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If we have a langage $L$ over an alphabet $\Sigma$, then we can defined the density function of $L$ as :

$$ p_L(n) = | L \cap \Sigma^n | $$

I am wondering why it’s useful to study this function and what informations it gives on $L$.

Moreover, we can then defined the entropy of $L$ as :

$$E_L(n) = \frac{1}{n} \log p_L(n) $$

Once again I am wondering what information does this function reveal about $L$. Moreover, is there any way to think intuitively what the entropy of a language really represents?

Thanks you !

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  • $\begingroup$ If language density is not interesting to you, I suggest not studying it. $\endgroup$ – Yuval Filmus Mar 5 at 11:13
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    $\begingroup$ @YuvalFilmus Well, sure, but it can be hard to know how interesting something is without knowing what you can do with it. Hence the question (and your answer). $\endgroup$ – David Richerby Mar 5 at 18:42
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The number of words of given length in a language is a very natural parameter. Here are some examples to pique your interest:

  1. The density of $(1+01)^*$ is the Fibonacci sequence.
  2. The density of a regular unary language is eventually periodic.
  3. The density of a regular language is of the form $\Theta(n^k \lambda^n)$ for some integer $k \geq 0$ and real $\lambda \geq 0$.

The parameter $E_L(n)$ measures the entropy per character of a random word of length $n$ in $L$, chosen uniformly at random. For example, if $L$ consists of all binary words containing $\lfloor pn \rfloor$ ones (where $n$ is the length of the words), then $E_L(n)$ converges to $h(p)$, the binary entropy function.

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$E_L(n)$ describes how many bits of information you get from a string of length $n$, assuming it belongs to the language.

For many languages the function would be a rather smooth function in $n$. There are of course languages where the language only contains strings of even length, for example, in which case $E_L(n)$ isn't even defined for odd $n$.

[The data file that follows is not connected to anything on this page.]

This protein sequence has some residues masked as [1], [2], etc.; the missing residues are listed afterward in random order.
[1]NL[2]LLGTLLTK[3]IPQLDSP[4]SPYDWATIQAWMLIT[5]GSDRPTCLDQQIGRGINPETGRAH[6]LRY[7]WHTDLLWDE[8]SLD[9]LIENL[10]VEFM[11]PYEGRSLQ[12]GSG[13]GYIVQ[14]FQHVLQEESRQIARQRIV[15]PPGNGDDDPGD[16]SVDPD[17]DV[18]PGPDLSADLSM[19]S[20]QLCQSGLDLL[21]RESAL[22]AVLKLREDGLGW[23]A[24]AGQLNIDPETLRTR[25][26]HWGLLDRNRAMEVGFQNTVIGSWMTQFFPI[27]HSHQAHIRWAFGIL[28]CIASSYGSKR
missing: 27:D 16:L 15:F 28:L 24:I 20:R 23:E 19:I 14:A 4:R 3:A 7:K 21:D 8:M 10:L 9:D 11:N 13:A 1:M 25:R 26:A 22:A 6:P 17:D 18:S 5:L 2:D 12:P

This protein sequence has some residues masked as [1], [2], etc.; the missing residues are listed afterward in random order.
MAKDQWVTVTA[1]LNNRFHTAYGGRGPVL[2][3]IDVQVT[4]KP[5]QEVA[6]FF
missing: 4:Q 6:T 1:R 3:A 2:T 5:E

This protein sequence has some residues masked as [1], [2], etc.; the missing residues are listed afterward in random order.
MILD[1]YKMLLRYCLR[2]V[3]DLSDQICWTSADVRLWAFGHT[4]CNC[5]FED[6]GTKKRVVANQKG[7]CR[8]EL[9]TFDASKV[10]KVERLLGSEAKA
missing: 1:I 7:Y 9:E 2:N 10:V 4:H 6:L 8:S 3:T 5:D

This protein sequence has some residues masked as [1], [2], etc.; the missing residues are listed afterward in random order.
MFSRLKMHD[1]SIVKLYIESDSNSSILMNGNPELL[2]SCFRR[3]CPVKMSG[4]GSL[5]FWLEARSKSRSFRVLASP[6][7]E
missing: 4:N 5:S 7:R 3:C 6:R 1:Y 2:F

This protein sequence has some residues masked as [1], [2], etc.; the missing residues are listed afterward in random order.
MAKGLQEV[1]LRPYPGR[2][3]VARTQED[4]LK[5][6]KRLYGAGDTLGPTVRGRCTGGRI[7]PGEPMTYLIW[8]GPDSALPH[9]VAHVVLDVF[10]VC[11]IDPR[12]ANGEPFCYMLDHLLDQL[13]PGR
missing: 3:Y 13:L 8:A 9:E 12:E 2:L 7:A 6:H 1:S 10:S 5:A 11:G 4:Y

$E_L(n)$ together with the logarithm of $|\Sigma|$ tells you how likely it is that a random string is in $L$. Usually people try to create strings in a language (that's what programmers usually do), and a low entropy means small mistakes are more likely to get caught.

Which is a good thing, because usually a string in the language $L$ has some semantics, and when I wanted to create a string that is supposed to be in L and has semantics $X$, and a make a small mistake using one or two wrong symbols, I want to be told that my string is not in $L$, and not produce end up with a string in $L$ with the wrong semantics.

If a language has very high entropy, so that most random strings are in $L$ (but with probably very different derivations), it is very hard to find errors because anything could be in $L$.

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Density is what you get when you want a measure for the size of infinite languages. We can't quantify that by just taking their number of elements, which is the same for all infinite languages: (enumerable) infinity.

Still, we have an intuition about the relative sizes of infinite languages. For instance, about the language of all even strings over a given alphabet, we say it contains half of all strings over that alphabet, so intuitively, the former is half the size of the latter. Similarly, we can say that whenever $L_1 = L_2 \cup L_3$, the size of $L_1$ is at least that of $L_2$ and the size of $L_3$, and it is their sum when $L_2$ and $L_3$ are disjoint.

We want a notion of size for which this holds even for infinite languages. The answer is to consider size not as equal to the total number of strings in the language, but as the proportion of strings of each length that is in the language:

$ \displaystyle \delta(L) \mathrel{\mathop{=}\limits_{\scriptsize D}} \sum_{n \in \mathbb{N}}\frac{ | \{ w \in L \mid |w| = n \} | }{ | \{ w \in \Sigma^* \mid |w| = n \} | } = \sum_{n \in \mathbb{N}}\frac{ p_{\scriptsize L}(n) } { 2^{|\Sigma^*|} } $

but the density function $p_{\scriptsize L}$ grows exponentially, like the denominator, so we may wish to use the proportions of their logarithms instead:

$ \displaystyle \delta'(L) \mathrel{\mathop{=}\limits_{\scriptsize D}} \sum_{n \in \mathbb{N}}\frac{ \mathbb{log}\, p_{\scriptsize L}(n) } { \mathbb{log}\, 2^{|\Sigma^*|} } = \frac{1}{ |\Sigma^*| } \sum_{n \in \mathbb{N}} \mathbb{log}\, p_{\scriptsize L}(n) $

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